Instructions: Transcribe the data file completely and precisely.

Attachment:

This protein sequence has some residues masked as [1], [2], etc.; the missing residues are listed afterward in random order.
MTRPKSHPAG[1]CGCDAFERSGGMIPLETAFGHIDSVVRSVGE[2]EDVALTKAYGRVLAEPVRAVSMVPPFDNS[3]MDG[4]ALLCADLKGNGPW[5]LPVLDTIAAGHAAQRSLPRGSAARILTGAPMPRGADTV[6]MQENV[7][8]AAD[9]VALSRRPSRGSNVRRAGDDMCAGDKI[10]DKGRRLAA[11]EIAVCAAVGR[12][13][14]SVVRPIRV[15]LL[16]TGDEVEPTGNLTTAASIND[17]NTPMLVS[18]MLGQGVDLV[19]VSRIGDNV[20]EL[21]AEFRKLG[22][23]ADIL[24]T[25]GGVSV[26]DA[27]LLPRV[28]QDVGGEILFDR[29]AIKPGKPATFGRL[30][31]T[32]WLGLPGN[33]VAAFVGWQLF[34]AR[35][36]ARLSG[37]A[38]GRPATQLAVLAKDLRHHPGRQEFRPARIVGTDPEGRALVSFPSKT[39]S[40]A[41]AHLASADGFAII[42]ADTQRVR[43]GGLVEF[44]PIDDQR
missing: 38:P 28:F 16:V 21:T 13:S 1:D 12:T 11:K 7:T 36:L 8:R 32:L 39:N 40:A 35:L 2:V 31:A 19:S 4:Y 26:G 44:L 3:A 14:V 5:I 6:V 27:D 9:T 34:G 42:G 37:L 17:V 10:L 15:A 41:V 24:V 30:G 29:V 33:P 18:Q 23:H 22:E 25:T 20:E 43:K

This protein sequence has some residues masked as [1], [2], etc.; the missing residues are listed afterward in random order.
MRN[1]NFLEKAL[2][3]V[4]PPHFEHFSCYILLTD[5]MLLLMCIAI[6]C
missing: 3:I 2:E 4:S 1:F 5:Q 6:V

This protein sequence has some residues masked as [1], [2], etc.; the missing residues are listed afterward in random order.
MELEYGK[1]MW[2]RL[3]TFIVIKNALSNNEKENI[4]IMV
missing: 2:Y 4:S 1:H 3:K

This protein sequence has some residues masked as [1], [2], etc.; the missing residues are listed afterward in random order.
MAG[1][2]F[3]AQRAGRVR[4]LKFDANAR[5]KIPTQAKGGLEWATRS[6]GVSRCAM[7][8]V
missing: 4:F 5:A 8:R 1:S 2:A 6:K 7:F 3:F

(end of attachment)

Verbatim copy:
This protein sequence has some residues masked as [1], [2], etc.; the missing residues are listed afterward in random order.
MTRPKSHPAG[1]CGCDAFERSGGMIPLETAFGHIDSVVRSVGE[2]EDVALTKAYGRVLAEPVRAVSMVPPFDNS[3]MDG[4]ALLCADLKGNGPW[5]LPVLDTIAAGHAAQRSLPRGSAARILTGAPMPRGADTV[6]MQENV[7][8]AAD[9]VALSRRPSRGSNVRRAGDDMCAGDKI[10]DKGRRLAA[11]EIAVCAAVGR[12][13][14]SVVRPIRV[15]LL[16]TGDEVEPTGNLTTAASIND[17]NTPMLVS[18]MLGQGVDLV[19]VSRIGDNV[20]EL[21]AEFRKLG[22][23]ADIL[24]T[25]GGVSV[26]DA[27]LLPRV[28]QDVGGEILFDR[29]AIKPGKPATFGRL[30][31]T[32]WLGLPGN[33]VAAFVGWQLF[34]AR[35][36]ARLSG[37]A[38]GRPATQLAVLAKDLRHHPGRQEFRPARIVGTDPEGRALVSFPSKT[39]S[40]A[41]AHLASADGFAII[42]ADTQRVR[43]GGLVEF[44]PIDDQR
missing: 38:P 28:F 16:V 21:T 13:S 1:D 12:T 11:K 7:T 36:L 8:R 32:L 39:N 40:A 35:L 2:V 31:A 19:S 4:Y 26:G 44:L 3:A 14:V 5:I 6:V 27:D 9:T 34:G 42:G 37:L 17:V 10:L 15:A 41:V 24:V 30:G 29:V 33:P 18:Q 23:H 22:E 25:T 20:E 43:K

This protein sequence has some residues masked as [1], [2], etc.; the missing residues are listed afterward in random order.
MRN[1]NFLEKAL[2][3]V[4]PPHFEHFSCYILLTD[5]MLLLMCIAI[6]C
missing: 3:I 2:E 4:S 1:F 5:Q 6:V

This protein sequence has some residues masked as [1], [2], etc.; the missing residues are listed afterward in random order.
MELEYGK[1]MW[2]RL[3]TFIVIKNALSNNEKENI[4]IMV
missing: 2:Y 4:S 1:H 3:K

This protein sequence has some residues masked as [1], [2], etc.; the missing residues are listed afterward in random order.
MAG[1][2]F[3]AQRAGRVR[4]LKFDANAR[5]KIPTQAKGGLEWATRS[6]GVSRCAM[7][8]V
missing: 4:F 5:A 8:R 1:S 2:A 6:K 7:F 3:F